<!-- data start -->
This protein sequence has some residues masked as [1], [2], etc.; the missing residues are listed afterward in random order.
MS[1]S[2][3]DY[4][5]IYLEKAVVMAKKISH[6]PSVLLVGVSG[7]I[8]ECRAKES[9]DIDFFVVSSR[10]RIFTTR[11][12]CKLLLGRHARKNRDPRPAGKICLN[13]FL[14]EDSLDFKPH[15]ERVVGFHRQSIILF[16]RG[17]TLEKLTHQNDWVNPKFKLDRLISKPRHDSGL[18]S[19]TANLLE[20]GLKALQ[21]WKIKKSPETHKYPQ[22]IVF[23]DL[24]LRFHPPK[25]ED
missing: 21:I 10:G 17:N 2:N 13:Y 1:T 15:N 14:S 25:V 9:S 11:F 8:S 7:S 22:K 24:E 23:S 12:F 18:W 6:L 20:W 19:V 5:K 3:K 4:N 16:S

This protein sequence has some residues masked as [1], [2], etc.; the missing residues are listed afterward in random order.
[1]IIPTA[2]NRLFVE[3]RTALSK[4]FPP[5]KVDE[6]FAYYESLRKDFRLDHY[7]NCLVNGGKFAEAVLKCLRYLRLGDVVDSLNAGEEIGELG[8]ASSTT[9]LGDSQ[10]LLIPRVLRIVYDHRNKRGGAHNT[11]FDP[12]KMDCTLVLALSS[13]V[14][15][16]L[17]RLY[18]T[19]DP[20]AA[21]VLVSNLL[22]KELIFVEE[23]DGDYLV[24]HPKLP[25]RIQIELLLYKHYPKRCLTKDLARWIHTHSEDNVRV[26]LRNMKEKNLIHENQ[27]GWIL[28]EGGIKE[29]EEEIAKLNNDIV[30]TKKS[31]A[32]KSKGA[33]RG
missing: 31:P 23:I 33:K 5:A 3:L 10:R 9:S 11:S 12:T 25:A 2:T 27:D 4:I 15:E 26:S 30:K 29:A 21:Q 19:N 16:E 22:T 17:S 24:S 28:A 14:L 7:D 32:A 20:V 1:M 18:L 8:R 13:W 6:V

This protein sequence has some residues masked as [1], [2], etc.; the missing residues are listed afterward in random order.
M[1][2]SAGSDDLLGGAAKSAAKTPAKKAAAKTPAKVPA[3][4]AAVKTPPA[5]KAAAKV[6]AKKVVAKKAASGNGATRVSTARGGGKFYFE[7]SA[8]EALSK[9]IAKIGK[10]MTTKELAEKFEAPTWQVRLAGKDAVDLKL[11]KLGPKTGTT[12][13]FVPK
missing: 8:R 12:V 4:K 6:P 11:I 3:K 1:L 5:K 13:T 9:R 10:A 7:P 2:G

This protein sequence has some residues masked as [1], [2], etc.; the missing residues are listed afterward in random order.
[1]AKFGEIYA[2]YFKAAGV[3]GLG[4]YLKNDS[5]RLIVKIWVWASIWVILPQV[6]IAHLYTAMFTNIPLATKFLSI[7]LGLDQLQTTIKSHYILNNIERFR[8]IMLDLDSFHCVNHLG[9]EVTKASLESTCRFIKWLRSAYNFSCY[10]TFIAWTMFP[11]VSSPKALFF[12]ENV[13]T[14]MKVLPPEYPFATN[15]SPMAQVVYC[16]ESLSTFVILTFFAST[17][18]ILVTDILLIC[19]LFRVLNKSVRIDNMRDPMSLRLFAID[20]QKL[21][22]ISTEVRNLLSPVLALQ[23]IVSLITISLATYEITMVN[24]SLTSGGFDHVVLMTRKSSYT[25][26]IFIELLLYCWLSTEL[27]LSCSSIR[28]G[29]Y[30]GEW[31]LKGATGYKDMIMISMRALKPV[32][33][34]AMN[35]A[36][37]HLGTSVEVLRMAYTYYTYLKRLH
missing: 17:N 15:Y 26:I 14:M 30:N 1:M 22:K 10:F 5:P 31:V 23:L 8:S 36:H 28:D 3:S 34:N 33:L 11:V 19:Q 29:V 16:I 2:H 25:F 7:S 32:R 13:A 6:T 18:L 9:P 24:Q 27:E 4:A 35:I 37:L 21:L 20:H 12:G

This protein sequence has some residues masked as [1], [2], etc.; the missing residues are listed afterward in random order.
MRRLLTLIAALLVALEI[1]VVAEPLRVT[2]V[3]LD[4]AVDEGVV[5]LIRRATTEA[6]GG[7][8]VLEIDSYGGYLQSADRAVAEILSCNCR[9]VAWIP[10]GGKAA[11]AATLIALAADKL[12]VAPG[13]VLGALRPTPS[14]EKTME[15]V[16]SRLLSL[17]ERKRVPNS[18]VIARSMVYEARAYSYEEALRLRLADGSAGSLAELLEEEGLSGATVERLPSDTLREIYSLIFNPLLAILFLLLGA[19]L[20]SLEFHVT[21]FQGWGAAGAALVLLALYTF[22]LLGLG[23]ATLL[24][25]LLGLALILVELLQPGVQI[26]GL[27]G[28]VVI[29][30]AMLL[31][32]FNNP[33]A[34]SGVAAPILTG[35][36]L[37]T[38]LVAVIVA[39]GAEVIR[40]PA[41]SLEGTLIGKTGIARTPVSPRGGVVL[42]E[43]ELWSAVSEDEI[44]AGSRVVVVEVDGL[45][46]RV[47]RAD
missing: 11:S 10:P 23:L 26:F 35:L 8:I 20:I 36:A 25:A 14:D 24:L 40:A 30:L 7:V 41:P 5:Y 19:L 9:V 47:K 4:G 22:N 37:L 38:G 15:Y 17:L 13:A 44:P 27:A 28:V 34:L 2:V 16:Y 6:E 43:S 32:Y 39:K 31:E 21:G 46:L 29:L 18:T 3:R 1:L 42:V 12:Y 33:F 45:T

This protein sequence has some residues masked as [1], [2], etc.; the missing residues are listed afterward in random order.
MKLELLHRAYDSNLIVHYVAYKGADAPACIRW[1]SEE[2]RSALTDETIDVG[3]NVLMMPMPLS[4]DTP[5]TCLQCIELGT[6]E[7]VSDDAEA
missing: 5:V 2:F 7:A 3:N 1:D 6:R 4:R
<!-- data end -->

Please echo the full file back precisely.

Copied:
This protein sequence has some residues masked as [1], [2], etc.; the missing residues are listed afterward in random order.
MS[1]S[2][3]DY[4][5]IYLEKAVVMAKKISH[6]PSVLLVGVSG[7]I[8]ECRAKES[9]DIDFFVVSSR[10]RIFTTR[11][12]CKLLLGRHARKNRDPRPAGKICLN[13]FL[14]EDSLDFKPH[15]ERVVGFHRQSIILF[16]RG[17]TLEKLTHQNDWVNPKFKLDRLISKPRHDSGL[18]S[19]TANLLE[20]GLKALQ[21]WKIKKSPETHKYPQ[22]IVF[23]DL[24]LRFHPPK[25]ED
missing: 21:I 10:G 17:N 2:N 13:Y 1:T 15:N 14:S 25:V 9:S 11:F 8:S 7:S 22:K 24:E 23:S 12:F 18:W 6:L 20:W 19:V 5:K 3:K 4:N 16:S

This protein sequence has some residues masked as [1], [2], etc.; the missing residues are listed afterward in random order.
[1]IIPTA[2]NRLFVE[3]RTALSK[4]FPP[5]KVDE[6]FAYYESLRKDFRLDHY[7]NCLVNGGKFAEAVLKCLRYLRLGDVVDSLNAGEEIGELG[8]ASSTT[9]LGDSQ[10]LLIPRVLRIVYDHRNKRGGAHNT[11]FDP[12]KMDCTLVLALSS[13]V[14][15][16]L[17]RLY[18]T[19]DP[20]AA[21]VLVSNLL[22]KELIFVEE[23]DGDYLV[24]HPKLP[25]RIQIELLLYKHYPKRCLTKDLARWIHTHSEDNVRV[26]LRNMKEKNLIHENQ[27]GWIL[28]EGGIKE[29]EEEIAKLNNDIV[30]TKKS[31]A[32]KSKGA[33]RG
missing: 31:P 23:I 33:K 5:A 3:L 10:R 9:S 11:S 12:T 25:A 2:T 27:D 4:I 15:E 26:S 30:K 29:A 21:Q 19:N 16:E 22:T 17:S 24:S 28:A 14:L 7:D 32:A 20:V 1:M 18:L 8:R 13:W 6:V

This protein sequence has some residues masked as [1], [2], etc.; the missing residues are listed afterward in random order.
M[1][2]SAGSDDLLGGAAKSAAKTPAKKAAAKTPAKVPA[3][4]AAVKTPPA[5]KAAAKV[6]AKKVVAKKAASGNGATRVSTARGGGKFYFE[7]SA[8]EALSK[9]IAKIGK[10]MTTKELAEKFEAPTWQVRLAGKDAVDLKL[11]KLGPKTGTT[12][13]FVPK
missing: 8:R 12:V 4:K 6:P 11:I 3:K 1:L 5:K 13:T 9:R 10:A 7:P 2:G

This protein sequence has some residues masked as [1], [2], etc.; the missing residues are listed afterward in random order.
[1]AKFGEIYA[2]YFKAAGV[3]GLG[4]YLKNDS[5]RLIVKIWVWASIWVILPQV[6]IAHLYTAMFTNIPLATKFLSI[7]LGLDQLQTTIKSHYILNNIERFR[8]IMLDLDSFHCVNHLG[9]EVTKASLESTCRFIKWLRSAYNFSCY[10]TFIAWTMFP[11]VSSPKALFF[12]ENV[13]T[14]MKVLPPEYPFATN[15]SPMAQVVYC[16]ESLSTFVILTFFAST[17][18]ILVTDILLIC[19]LFRVLNKSVRIDNMRDPMSLRLFAID[20]QKL[21][22]ISTEVRNLLSPVLALQ[23]IVSLITISLATYEITMVN[24]SLTSGGFDHVVLMTRKSSYT[25][26]IFIELLLYCWLSTEL[27]LSCSSIR[28]G[29]Y[30]GEW[31]LKGATGYKDMIMISMRALKPV[32][33][34]AMN[35]A[36][37]HLGTSVEVLRMAYTYYTYLKRLH
missing: 17:N 15:Y 26:I 14:M 30:N 1:M 22:K 10:F 5:P 31:V 23:L 8:S 36:H 28:D 3:S 34:N 33:L 11:V 19:Q 29:V 16:I 2:H 25:F 7:S 32:R 13:A 6:T 18:L 9:P 24:Q 27:E 4:A 35:I 37:L 21:L 20:H 12:G

This protein sequence has some residues masked as [1], [2], etc.; the missing residues are listed afterward in random order.
MRRLLTLIAALLVALEI[1]VVAEPLRVT[2]V[3]LD[4]AVDEGVV[5]LIRRATTEA[6]GG[7][8]VLEIDSYGGYLQSADRAVAEILSCNCR[9]VAWIP[10]GGKAA[11]AATLIALAADKL[12]VAPG[13]VLGALRPTPS[14]EKTME[15]V[16]SRLLSL[17]ERKRVPNS[18]VIARSMVYEARAYSYEEALRLRLADGSAGSLAELLEEEGLSGATVERLPSDTLREIYSLIFNPLLAILFLLLGA[19]L[20]SLEFHVT[21]FQGWGAAGAALVLLALYTF[22]LLGLG[23]ATLL[24][25]LLGLALILVELLQPGVQI[26]GL[27]G[28]VVI[29][30]AMLL[31][32]FNNP[33]A[34]SGVAAPILTG[35][36]L[37]T[38]LVAVIVA[39]GAEVIR[40]PA[41]SLEGTLIGKTGIARTPVSPRGGVVL[42]E[43]ELWSAVSEDEI[44]AGSRVVVVEVDGL[45][46]RV[47]RAD
missing: 11:S 10:P 23:L 26:F 35:L 8:I 20:I 36:A 25:A 14:D 24:L 40:A 30:L 7:V 41:P 5:Y 19:L 9:V 47:K 4:G 22:N 37:L 38:G 15:Y 17:L 13:A 44:P 27:A 28:V 34:L 2:V 16:Y 6:E 43:S 32:Y 39:K 31:E 21:G 46:L 29:L 18:T 3:R 1:L 42:V 12:Y 33:F 45:T

This protein sequence has some residues masked as [1], [2], etc.; the missing residues are listed afterward in random order.
MKLELLHRAYDSNLIVHYVAYKGADAPACIRW[1]SEE[2]RSALTDETIDVG[3]NVLMMPMPLS[4]DTP[5]TCLQCIELGT[6]E[7]VSDDAEA
missing: 5:V 2:F 7:A 3:N 1:D 6:R 4:R